Fragility, crises and humanitarian aid. Austria increasingly values the role of development co-operation in supporting its long-standing commitment to conflict prevention. However, in practice Austria has few mechanisms available to respond to emerging crises. A dedicated conflict prevention mechanism could help Austria to better link its commitments to peace and development. Austria’s outdated humanitarian strategy does not reflect the current reality of its assistance. In addition, Austria’s humanitarian assistance – which follows a needs-based approach – would be more fit-for-purpose and nimble if decisions on individual projects were made at the appropriate working level. Evaluating Austria’s humanitarian system would be a good first step in updating its humanitarian strategy and making humanitarian assistance coherent with development co-operation and peace building.

copy the linklink copied!The DAC’s Recommendations to Austria

  1. 1. Austria should mandate the Ministry of Foreign Affairs to:

    1. a. lead the development of an overarching vision for Austria’s development co-operation within its three-year programme, including a framework of joint strategic goals, indicators and timelines

    2. b. set out in future three-year programmes the respective contributions and roles of all ODA-contributing actors, and clearly link projected budget allocations to policy priorities

    3. c. subsequently lead implementation of a coherent and co-ordinated approach to its total development co-operation effort.

  2. 2. Austria should include its total contribution to sustainable development in its country strategies, including relevant bilateral, regional and multilateral efforts.

  3. 3. Austria should increase the share of its bilateral budget that is programmable at the country and regional level, while focusing on those sectors and themes where it can add value.

  4. 4. Austria should ensure ADA is adequately resourced to fulfil the role envisaged for it in the Act on Development Cooperation, and to manage its growing responsibilities.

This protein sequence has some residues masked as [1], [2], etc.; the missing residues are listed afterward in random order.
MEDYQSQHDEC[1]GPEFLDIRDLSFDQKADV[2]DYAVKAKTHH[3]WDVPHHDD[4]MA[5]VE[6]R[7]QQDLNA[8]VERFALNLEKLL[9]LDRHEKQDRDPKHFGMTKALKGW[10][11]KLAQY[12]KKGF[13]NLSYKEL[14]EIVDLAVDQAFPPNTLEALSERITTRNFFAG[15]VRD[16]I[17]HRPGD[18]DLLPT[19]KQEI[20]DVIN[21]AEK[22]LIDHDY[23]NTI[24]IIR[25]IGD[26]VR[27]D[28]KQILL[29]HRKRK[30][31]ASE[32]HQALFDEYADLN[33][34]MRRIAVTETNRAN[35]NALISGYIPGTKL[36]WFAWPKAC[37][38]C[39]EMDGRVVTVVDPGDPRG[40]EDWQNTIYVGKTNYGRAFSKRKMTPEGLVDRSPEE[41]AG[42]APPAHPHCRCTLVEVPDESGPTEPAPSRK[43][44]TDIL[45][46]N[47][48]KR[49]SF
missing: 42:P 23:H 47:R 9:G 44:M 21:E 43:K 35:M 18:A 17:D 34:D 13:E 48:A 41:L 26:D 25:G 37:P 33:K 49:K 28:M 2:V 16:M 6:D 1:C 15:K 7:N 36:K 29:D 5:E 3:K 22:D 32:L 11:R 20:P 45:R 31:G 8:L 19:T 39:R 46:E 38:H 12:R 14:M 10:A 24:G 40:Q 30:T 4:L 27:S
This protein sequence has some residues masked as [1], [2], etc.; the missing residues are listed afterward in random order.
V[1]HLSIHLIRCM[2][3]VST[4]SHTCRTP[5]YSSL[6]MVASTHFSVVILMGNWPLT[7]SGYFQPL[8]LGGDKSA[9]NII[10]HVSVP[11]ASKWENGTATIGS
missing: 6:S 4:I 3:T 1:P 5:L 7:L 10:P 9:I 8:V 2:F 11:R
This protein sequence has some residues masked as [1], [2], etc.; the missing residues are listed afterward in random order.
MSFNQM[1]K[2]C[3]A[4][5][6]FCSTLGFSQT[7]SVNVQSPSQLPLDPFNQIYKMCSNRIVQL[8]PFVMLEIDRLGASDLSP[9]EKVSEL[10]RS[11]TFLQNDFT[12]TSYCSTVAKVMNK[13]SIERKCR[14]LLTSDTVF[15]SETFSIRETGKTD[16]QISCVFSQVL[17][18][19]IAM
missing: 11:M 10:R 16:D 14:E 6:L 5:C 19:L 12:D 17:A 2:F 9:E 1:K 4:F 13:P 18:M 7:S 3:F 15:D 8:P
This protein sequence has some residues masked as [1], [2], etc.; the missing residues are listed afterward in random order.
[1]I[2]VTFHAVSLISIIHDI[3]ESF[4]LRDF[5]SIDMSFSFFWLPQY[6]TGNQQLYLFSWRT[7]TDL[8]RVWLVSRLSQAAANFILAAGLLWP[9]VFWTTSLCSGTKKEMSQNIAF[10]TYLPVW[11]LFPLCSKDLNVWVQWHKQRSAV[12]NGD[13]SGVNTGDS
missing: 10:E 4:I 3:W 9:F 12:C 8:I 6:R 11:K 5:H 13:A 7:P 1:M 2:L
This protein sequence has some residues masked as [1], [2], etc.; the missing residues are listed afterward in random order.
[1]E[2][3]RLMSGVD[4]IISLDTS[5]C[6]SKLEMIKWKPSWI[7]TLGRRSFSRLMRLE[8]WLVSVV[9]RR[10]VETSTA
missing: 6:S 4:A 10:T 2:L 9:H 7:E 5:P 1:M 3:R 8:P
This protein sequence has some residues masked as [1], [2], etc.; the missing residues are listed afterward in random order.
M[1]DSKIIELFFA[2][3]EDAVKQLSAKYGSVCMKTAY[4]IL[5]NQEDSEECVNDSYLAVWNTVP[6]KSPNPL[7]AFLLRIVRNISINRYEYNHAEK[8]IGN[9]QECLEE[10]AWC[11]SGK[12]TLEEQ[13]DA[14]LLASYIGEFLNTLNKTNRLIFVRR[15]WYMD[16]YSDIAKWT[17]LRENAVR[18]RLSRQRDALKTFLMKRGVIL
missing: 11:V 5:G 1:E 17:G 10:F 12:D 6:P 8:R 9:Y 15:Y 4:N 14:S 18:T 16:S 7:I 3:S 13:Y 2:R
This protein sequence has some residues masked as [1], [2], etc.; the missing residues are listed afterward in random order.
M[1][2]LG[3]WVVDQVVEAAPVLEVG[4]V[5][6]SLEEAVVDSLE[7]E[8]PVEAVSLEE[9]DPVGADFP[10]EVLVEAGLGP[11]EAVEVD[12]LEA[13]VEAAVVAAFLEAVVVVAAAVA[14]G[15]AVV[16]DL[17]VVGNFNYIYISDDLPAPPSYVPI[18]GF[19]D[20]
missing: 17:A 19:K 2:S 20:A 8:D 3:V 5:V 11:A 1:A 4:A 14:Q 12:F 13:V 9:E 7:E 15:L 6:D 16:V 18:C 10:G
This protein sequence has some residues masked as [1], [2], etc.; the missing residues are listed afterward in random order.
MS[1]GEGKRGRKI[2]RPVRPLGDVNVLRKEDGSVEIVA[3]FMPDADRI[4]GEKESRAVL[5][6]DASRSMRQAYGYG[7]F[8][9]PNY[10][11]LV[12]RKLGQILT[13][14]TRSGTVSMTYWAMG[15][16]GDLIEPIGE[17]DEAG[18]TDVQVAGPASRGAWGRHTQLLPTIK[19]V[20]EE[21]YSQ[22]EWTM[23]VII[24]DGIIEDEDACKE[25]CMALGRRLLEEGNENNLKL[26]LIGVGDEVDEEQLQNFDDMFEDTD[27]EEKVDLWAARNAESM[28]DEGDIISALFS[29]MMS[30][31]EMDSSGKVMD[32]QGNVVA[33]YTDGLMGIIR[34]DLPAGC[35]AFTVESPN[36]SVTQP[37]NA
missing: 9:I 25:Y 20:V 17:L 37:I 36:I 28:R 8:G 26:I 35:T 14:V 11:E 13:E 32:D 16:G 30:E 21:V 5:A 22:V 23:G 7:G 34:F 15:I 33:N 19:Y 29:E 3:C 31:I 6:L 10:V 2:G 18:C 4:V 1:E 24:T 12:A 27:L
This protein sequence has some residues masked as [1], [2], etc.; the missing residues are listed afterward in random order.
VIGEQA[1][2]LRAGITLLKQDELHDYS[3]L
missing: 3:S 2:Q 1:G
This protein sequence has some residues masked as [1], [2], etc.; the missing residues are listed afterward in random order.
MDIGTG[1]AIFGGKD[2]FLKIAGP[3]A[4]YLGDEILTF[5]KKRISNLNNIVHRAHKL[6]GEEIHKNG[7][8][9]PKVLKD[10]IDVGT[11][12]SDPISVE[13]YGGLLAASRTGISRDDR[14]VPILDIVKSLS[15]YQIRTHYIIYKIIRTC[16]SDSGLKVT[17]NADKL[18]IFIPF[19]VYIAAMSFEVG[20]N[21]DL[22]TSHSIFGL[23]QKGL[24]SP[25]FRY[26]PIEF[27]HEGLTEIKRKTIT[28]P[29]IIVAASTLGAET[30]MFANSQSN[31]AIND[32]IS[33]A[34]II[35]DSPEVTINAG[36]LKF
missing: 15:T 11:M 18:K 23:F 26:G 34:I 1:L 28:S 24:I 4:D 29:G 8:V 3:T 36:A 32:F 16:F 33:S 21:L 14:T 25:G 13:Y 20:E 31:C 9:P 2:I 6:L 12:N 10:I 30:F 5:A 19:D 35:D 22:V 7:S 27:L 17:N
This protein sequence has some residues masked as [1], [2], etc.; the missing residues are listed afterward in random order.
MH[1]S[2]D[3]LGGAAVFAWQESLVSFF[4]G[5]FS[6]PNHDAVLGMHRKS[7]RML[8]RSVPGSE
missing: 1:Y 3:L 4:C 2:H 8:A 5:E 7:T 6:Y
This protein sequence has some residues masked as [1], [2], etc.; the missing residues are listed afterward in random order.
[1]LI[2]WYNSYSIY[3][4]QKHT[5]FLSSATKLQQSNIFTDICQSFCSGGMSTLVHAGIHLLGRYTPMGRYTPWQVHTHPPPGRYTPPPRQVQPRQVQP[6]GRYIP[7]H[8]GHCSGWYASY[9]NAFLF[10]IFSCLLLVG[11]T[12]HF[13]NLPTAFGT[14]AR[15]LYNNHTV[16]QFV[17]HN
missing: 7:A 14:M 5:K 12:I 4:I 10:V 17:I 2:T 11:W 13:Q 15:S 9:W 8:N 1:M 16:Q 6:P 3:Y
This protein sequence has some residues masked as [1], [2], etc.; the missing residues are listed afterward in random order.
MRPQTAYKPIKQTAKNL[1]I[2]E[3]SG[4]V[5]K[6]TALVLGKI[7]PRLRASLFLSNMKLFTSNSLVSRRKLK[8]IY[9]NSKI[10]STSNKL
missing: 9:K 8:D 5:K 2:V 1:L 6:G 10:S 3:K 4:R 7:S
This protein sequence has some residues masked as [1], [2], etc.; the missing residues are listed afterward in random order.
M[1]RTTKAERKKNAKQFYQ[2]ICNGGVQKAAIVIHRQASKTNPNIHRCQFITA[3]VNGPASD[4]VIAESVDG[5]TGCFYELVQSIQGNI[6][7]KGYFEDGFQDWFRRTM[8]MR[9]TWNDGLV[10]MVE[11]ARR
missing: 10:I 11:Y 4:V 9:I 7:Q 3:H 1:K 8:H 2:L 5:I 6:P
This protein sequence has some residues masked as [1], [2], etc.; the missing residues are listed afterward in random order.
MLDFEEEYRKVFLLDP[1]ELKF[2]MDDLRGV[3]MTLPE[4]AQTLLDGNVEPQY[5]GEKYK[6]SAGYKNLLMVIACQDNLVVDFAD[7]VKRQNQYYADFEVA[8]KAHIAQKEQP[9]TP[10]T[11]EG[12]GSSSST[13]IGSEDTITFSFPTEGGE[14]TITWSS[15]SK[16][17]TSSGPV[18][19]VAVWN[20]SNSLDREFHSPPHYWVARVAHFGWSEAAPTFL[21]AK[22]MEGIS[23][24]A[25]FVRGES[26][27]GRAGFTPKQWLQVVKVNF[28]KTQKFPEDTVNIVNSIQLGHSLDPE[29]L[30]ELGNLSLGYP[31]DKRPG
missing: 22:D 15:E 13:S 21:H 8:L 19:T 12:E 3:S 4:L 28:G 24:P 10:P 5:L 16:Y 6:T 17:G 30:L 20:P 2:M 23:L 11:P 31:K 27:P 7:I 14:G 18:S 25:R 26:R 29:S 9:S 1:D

5. 5. Austria’s public communication should go beyond project details to tell the full story of how its ODA contributes to sustainable development; this would build awareness, transparency and accountability.

  6. 6. Austria should reinforce its focus on conflict prevention by establishing a mechanism to facilitate rapid, flexible financing in fragile states and crisis situations.

  7. 7. Austria should further assess risks of corruption in its programmes, particularly contextual and sector-specific risks in partner countries, to strengthen its overall corruption risk management approach.

  8. 8. Each Austrian actor should consider the staff capability needed to deliver development co-operation effectively and efficiently, and put in place a human resources action plan to achieve this.

  9. 9. Austria should develop a plan to increase its ODA in line with its commitment to allocate 0.7% of gross national income by:

    1. a. setting interim targets

    2. b. prioritising increases in ODA that are untied and have development as the primary objective.

  10. 10. Austria should empower and resource a focal point or institution to lead on policy coherence for development, including responsibility for developing an action plan to address key areas of incoherence.

  11. 11. Austria should update its humanitarian policy to better reflect a pragmatic and coherent approach to engaging in protracted crises.